The moment you awake it begins: meals to prepare, children to dress, emails to return and a to-do list that never ends. There are possibly countless words to define this state of frenzy, yet the word “busy” seems to fit perfectly.
In a recent conversation with a close friend who is also a mother to small children, we spent at least an hour comparing our daily overwhelming schedules. In these moments, “busy” feels like some strange form of adult success — or at least some stand-in for productivity. I felt exhausted after our talk, and was forced to remind myself that being “busy” was never a life goal. I realized that “busy” is simply a state of mind —a state that often causes stress, low energy and unhappiness. I needed to redefine my definition of success and this hectic path I willingly accepted as normal. There would be no shiny gold award for most overwhelmed and worked. At the end of our lives, we will all be the same amount of awesome dust.
I asked myself: how much joy was I bringing into my life and what efforts if any was I taking to actually enjoy the sheer blessing of being alive? I was confident that life should be filled with more than exhaustion and I quietly reassured myself that I am here to build relationships, experience life, go places, create things, laugh often and help others. Admittedly, it’s difficult to exist in a state of “busy”, while balancing family and learning to consistently nurture my well-being. This complexity has shown me the importance of taking time to outline and revisit values and ways of being that I consider to be most important to my personal growth. Is it having calm mornings? Is it learning the art of saying saying “no?” Or is it practicing better forms of self care? Particularly for mothers, we must remember that just because we can doesn’t mean we should, the key cause of “busy” is simply trying to accomplish too much.
It’s easy to pack the weekends with errands, household cleaning, social activities, schoolwork, and more. We must remember that weekend time is sacred. In fact, time in general is something we cannot get back. And what better way to spend one’s time than by staring lovingly into the eyes of your spouse? Sharing a laugh with your children? Reflecting on the blessings bestowed upon us by our Creator? While productivity is certainly important, we must remember that our bodies have rights over us — this means that we must not labor without taking time to rejuvenate and restore ourselves.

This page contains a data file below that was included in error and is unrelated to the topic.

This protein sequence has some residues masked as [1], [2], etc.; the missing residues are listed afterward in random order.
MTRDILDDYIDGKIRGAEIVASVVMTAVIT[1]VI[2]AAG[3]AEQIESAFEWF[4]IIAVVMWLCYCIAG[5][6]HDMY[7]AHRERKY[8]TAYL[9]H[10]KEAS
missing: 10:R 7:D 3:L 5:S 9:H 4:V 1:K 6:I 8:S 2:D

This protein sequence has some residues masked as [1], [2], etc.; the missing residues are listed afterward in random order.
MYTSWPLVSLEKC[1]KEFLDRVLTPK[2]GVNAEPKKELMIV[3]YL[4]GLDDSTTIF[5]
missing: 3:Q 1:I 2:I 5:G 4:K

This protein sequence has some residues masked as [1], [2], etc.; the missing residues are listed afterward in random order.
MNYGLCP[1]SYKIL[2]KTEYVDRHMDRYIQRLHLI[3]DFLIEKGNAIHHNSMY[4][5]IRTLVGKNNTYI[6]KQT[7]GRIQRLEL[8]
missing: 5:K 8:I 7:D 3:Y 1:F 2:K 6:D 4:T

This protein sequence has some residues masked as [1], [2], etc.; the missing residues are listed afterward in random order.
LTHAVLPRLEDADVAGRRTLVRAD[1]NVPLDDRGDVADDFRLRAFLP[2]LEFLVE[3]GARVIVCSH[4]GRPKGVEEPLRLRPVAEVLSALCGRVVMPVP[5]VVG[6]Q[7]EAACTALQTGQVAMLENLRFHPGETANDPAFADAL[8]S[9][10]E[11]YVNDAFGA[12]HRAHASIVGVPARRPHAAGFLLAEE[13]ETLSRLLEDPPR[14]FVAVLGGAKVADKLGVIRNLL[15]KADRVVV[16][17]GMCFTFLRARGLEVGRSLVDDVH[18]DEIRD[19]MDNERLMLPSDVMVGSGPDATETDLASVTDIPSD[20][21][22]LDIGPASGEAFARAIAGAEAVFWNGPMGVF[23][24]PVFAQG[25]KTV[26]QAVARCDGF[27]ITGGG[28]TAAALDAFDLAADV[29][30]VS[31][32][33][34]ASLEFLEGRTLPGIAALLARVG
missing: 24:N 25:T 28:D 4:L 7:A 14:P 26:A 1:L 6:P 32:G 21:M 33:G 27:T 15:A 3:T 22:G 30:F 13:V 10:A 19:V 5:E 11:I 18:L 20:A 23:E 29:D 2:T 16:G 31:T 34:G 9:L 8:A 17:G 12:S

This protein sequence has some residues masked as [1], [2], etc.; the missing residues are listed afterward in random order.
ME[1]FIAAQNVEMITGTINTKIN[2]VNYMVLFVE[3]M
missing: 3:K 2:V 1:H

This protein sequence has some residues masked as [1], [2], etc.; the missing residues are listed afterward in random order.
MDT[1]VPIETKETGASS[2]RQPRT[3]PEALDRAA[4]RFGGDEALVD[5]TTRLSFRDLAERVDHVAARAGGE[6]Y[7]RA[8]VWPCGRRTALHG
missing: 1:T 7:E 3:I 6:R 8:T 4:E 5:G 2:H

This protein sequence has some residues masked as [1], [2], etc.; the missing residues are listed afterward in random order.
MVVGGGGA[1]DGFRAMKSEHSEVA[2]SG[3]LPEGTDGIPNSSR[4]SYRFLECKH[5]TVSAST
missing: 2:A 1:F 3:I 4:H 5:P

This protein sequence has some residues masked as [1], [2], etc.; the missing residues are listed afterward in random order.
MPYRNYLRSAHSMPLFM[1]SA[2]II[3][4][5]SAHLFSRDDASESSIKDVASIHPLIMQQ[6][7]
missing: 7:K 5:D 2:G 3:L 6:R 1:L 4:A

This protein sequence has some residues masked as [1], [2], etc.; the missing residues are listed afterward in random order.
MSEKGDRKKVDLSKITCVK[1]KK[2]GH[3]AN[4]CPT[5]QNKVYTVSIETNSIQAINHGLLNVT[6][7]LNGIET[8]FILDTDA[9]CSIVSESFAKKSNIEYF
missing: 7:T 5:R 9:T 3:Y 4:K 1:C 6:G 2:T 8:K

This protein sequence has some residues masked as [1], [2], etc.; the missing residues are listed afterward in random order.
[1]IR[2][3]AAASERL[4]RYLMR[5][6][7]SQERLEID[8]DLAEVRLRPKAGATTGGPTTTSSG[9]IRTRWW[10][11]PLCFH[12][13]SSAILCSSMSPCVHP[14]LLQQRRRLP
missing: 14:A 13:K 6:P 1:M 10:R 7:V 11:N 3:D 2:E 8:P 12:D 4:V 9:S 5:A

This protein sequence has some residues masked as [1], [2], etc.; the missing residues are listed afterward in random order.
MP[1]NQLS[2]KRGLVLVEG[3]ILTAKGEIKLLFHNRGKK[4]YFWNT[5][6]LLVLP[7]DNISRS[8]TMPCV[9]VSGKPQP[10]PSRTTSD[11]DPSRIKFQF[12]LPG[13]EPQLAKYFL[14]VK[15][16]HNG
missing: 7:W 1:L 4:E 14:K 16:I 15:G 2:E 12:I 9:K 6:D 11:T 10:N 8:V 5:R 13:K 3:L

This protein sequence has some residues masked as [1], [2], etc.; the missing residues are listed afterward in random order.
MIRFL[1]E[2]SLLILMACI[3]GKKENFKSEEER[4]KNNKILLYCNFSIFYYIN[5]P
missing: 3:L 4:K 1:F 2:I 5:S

While spending the entire weekend in a hammock with a favorite book is unrealistic for most, it’s important to remember that rest and relaxation are essential to problem solving, and spiritual balance. Slowing down and doing less are easier said than done, and they require a radical shift for most of us. It requires that we distinguish our inner life from our outward productivity. Slowing down and pausing, especially when your plate is full, is like using a secret weapon. In many cases, it can feel counterintuitive to how we think we should respond when there’s so much to do, but it is the only way to navigate this “busy” world in a sustainable fashion. Therefore, I challenge us to remind ourselves daily, that sometimes slower is better. The idea that the quality of our lives, our well-being, our happiness, and our sense of joy and fulfillment are enhanced when we do less, not more, is a radical departure from social norms.
Yet, conversely, we are all too familiar with the stress and exhaustion we create for ourselves when we’re over-scheduled and over “busy” because we’ve said “yes” one too many times. What simplicity looks like for each of us will be different, whether that’s living a pared-down lifestyle, or taking on fewer obligations. Perhaps by doing and having less, we can open ourselves up to experiencing and feeling more.
Rashida James-Saadiya is an Oakland based writer, visual artist and cultural educator. Her work addresses otherness, aesthetics and the complexities of womanhood in America. In addition, she is a founding member and co-editor of Voyages, a quarterly online journal exploring the complexities of Africana Arts and Culture, through progressive literature, and creative thinking.